“3 But Jonah got up and went in the opposite direction to get away from the Lord. He went down to the port of Joppa, where he found a ship leaving for Tarshish. He bought a ticket and went on board, hoping to escape from the Lord by sailing to Tarshish. 4 But the Lord hurled a powerful wind over the sea, causing a violent storm that threatened to break the ship apart. 5 Fearing for their lives, the desperate sailors shouted to their gods for help and threw the cargo overboard to lighten the ship. But all this time Jonah was sound asleep down in the hold. 6 So the captain went down after him. “How can you sleep at a time like this?” he shouted. “Get up and pray to your god! Maybe he will pay attention to us and spare our lives.”
Last time we looked at Jonah’s decision of disobedience, his refusal to obey God and go to Nineveh. We saw the first steps in his deliberately disobedience and how he board a boat bound for Tarshish. We saw the direct result of disobedience; it causes us to run from the presence of God, resulting in us trading peace for problems. It is in verses 4-16 that we see the rest of the results of a rebellious heart, the cost and the consequences of disobedience. For there will always be a cost to sin. The first principle we see is that:
- God loves you too much to let you live lawlessly
“But the Lord hurled a powerful wind over the sea, causing a violent storm that threatened to break the ship apart.” When Jonah chose the path of disobedience, God would have been within his rights to write Jonah off. God could have said, “Jonah, you have disobeyed me, and I am done”, God could have dismissed Jonah because of his disobedience but He didn’t. The goodness and the grace of God is seen in that despite your disobedience you can’t outrun God’s love, as the Psalmist declared in Psalm 139:7-10, “Where can I go from Your Spirit? Or where can I flee from Your presence? (8) If I ascend into heaven, You are there; If I make my bed in hell, behold, You are there. (9) If I take the wings of the morning, And dwell in the uttermost parts of the sea, (10) Even there Your hand shall lead me, And Your right hand shall hold me.” What a contrast between the first words of verse three, “But Jonah” and the first words of verse four, “But the Lord”. Our rebellion and running from God is not the last word, it is God’s response to our rebellion and running from Him. It is here that we see the contrast between our puny rebellion and God’s powerful love. God’s love pursues this disobedient prophet, because God loves us too much to let us live in rebellion and broken relationship. So God calls together His nature, the wind and the water, and stops Jonah with a storm. Notice that nature immediately obeys the call of its Creator unlike His child! Now this is not a typical storm it’s a typhoon, so great that even the veteran sailors surrounding Jonah are afraid. As Christians we often focus on a God who can calm the troubled waters of our lives, but do we stop to consider that this same God cares enough to stir them up and stop us? How seriously does God take His call on our lives, how seriously did God take this call on Jonah’s life? God took it seriously enough to sink the ship on which the disobedient prophet was sailing rather than let him continue in rebellion. Sometimes what seems mean may actually be mercy. In Psalm 119:67 David wrote, “I used to wander off until you disciplined me; but now I closely follow your word.” And in Psalm 119:71 he says, “My suffering was good for me, for it taught me to pay attention to your decrees”. God loves you too much to let you live a lawless life. God cares so much that His mercy pursues this mad and pouting prophet. God loves His disciples so much that He is willing to deal with our disobedience using discipline. We may not like it or even interpret it as love, but let me ask you would a loving parent discarded or would they discipline a disobedience child? God loves His children too much to leave they adrift aimlessly and alone on the open sea of rebellion. Yet many believers today seem to think that they can continue in rebellious and unrepentant sin without any serious repercussions. That a loving God will let them continue to live in disobedience and that there will be no correction or consequences. But let me ask you, what does the Word of God teach? Hebrews 12:9-11, clearly teaches us that God cares enough to correct, “9 Since we respected our earthly fathers who disciplined us, shouldn’t we submit even more to the discipline of the Father of our spirits, and live forever? 10 For our earthly fathers disciplined us for a few years, doing the best they knew how. But God’s discipline is always good for us, so that we might share in his holiness. 11 No discipline is enjoyable while it is happening—it’s painful! But afterward there will be a peaceful harvest of right living for those who are trained in this way.” Because God cared he corrected Jonah’s disobedience with disciplined, in fact chastisement from God is an indication that we are a child of God. For Jonah God revealed His care through the correction of a storm, yet when storms break out in our lives because of disobedience we tend to blame God instead of seeing them as a blessing. In the middle of the mess we want to rant and rave rather than take responsibility for our rebellion. We are more sad over the storm that sorrowful over our sin. Do we even connected and contributed the presence of the storms to our disobedience? We cry out for God to calm the storm but do we cry out for Him to clean the heart that is causing the storm? How often is it my disobedience that has actually led me directly into the middle of the storm of discipline? What about you, are you in a storm designed to stop you from running further into rebellion? How are you responding, are you going to run back to your relationship with God or continue in rebellion an run further into ruin? Second we see that our:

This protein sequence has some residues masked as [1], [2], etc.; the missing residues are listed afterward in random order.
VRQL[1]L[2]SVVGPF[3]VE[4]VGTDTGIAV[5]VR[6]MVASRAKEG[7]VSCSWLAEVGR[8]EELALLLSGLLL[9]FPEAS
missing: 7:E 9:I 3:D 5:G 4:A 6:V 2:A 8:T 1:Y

- Disobedience is not disconnected from others it involves and includes them.
Verse 5 says “Fearing for their lives, the desperate sailors shouted to their gods for help and threw the cargo overboard to lighten the ship” as a result of Jonah’s sin others suffered. Is your sin surrounding others with suffering, is it putting others into painful situations? We never sin in seclusion, instead like second-hand smoke our disobedience harms the people around us. One of the repercussions of rebellion is that we make everyone around us miserable. One of the side effects of sin is that others unwillingly inhale its harmful smoke and get sick. The tragedy of a disciple’s disobedience is seen in the damage that is done when their disobedience pushes the lost away from the Lord. The tragedy is that Jonah’s rebellion hid his testimony from these sailors. It is a sad day when a saint of God has to be exposed before an unbelieving world. Jonah had to be found out as a follower, because he had concealed his identity as a child of God. What about us are we hiding the holiness of God, are we living lives as light and salt or is our sin shadowing our relationship with the Savior? How about you have you worked in the same place for years but no one knows you are a Christian? Does your lifestyle reveal Christ to the world or cover up the cause of Christ?